Fewer young people with attention deficit hyperactivity disorder (ADHD) are treated with antipsychotic drugs than suspected, yet many prescriptions for the drugs do not appear to be clinically warranted, according to a study in JAMA Network Open led by Columbia University Mailman School of Public Health epidemiology professor Dr. Mark Olfson. The researchers also found that antipsychotic use among youths with ADHD was highest among preschool-age children.
“We didn’t know how widespread this practice was among young people starting ADHD treatment,” said Dr. Olfson, who is also professor of psychiatry at Columbia Vagelos College of Physicians and Surgeons. “There are substantial risks associated with using the drugs in young people — weight gain, diabetes, and even unexpected death.”
To determine prevalence of antipsychotic use in youths with ADHD, the researchers analyzed medical and prescription drug data on 187,563 commercially insured youths (ages 3 to 24) who were diagnosed with ADHD between 2010 and 2015. None had a recent coexisting psychiatric diagnosis that would warrant treatment with these drugs.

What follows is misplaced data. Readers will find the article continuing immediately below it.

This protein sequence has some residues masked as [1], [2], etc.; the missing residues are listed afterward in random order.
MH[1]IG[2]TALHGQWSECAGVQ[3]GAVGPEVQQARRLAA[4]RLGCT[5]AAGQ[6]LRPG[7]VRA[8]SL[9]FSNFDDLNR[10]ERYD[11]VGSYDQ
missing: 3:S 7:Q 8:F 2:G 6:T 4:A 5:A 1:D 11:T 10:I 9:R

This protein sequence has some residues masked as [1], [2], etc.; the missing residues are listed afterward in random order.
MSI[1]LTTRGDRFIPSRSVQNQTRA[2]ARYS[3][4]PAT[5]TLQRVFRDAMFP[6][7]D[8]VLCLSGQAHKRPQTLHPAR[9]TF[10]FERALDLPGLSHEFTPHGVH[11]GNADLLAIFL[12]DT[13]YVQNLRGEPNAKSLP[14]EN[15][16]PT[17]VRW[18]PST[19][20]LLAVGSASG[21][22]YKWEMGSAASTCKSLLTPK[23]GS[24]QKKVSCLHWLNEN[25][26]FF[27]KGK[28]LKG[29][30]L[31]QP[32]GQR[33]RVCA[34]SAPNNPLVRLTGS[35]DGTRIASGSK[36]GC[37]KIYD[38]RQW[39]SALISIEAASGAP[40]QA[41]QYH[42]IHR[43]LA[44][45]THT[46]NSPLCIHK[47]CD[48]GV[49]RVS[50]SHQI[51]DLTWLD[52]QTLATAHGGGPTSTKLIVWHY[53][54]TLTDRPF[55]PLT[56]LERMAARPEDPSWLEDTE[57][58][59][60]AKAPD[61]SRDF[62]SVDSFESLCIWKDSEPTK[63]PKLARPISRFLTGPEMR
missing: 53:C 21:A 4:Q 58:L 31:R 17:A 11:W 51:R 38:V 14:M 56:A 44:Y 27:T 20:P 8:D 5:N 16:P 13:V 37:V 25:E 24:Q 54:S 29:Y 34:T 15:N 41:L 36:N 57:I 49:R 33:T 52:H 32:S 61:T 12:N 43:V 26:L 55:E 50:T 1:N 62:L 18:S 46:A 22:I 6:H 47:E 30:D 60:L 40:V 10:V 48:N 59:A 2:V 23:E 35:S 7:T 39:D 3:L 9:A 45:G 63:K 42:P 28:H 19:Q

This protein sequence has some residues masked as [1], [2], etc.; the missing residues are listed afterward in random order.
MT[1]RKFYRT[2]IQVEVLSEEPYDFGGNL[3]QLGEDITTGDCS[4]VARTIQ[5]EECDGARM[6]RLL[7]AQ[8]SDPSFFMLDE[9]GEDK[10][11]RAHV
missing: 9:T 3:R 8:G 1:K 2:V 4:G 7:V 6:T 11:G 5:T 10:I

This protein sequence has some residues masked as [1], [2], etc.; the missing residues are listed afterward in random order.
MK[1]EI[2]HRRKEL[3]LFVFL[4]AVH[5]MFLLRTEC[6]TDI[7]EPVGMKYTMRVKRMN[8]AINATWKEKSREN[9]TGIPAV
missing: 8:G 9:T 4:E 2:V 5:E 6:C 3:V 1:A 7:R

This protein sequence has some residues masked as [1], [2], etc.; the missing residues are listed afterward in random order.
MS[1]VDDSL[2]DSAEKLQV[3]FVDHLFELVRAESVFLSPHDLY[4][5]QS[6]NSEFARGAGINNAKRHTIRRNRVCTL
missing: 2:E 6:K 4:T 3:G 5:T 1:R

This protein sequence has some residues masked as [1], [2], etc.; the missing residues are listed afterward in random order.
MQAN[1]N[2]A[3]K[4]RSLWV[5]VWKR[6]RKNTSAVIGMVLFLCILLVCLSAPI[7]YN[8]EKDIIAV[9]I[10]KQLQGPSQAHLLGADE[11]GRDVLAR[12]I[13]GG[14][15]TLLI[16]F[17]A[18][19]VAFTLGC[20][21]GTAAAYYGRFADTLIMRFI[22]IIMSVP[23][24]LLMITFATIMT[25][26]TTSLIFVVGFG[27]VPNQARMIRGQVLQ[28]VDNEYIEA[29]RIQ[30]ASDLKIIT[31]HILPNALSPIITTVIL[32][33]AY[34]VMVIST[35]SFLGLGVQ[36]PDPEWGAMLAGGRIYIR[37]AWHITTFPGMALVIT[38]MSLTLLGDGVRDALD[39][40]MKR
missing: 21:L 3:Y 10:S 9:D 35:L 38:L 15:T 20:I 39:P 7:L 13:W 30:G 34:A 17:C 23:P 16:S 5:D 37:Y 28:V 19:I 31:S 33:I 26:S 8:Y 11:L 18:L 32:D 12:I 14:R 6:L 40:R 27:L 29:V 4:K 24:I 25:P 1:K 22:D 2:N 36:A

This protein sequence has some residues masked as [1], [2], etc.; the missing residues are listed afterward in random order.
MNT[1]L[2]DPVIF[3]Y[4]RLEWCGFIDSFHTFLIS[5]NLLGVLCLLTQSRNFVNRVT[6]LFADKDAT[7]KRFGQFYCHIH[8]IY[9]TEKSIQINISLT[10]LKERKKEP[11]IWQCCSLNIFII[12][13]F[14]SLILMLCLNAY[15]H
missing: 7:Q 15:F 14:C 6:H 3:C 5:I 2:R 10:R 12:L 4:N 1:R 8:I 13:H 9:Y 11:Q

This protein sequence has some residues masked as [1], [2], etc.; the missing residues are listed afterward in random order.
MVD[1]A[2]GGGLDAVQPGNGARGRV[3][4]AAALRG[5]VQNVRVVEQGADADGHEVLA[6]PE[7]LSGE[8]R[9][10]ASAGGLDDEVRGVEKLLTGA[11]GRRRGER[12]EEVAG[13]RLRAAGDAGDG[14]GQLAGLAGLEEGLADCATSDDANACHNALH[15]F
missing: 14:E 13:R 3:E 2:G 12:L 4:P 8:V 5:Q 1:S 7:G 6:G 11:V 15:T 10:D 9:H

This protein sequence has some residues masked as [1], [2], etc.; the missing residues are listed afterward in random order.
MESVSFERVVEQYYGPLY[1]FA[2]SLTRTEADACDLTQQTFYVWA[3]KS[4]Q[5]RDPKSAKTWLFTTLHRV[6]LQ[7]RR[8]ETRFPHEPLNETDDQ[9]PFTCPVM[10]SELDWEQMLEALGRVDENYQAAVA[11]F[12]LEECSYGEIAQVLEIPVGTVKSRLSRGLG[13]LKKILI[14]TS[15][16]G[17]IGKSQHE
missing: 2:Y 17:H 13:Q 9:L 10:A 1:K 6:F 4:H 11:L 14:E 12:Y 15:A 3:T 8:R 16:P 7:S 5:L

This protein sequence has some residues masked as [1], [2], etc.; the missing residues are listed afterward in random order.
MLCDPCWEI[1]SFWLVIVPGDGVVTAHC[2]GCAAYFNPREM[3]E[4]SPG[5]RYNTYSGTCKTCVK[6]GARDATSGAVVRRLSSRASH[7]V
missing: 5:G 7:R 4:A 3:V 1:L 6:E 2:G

They found that 2.6 percent of youths diagnosed with ADHD were prescribed an antipsychotic drug within a year of diagnosis — four times the rate among young people in general. Use was highest (4.3 percent) in the youngest children.
In about half of those taking the drugs, researchers identified a potential diagnostic rationale — such as bipolar disorder, psychosis, or oppositional defiant disorder (ODD) — for prescribing them. They also found that fewer than half had been treated first with stimulants such as Adderall and Ritalin, the recommended medication treatment for ADHD.
“It’s reassuring that a relatively small percentage of children were prescribed antipsychotics,” Dr. Olfson says. “But we should be working to reduce that number further.”Friday Letter Submission, Publish on August 23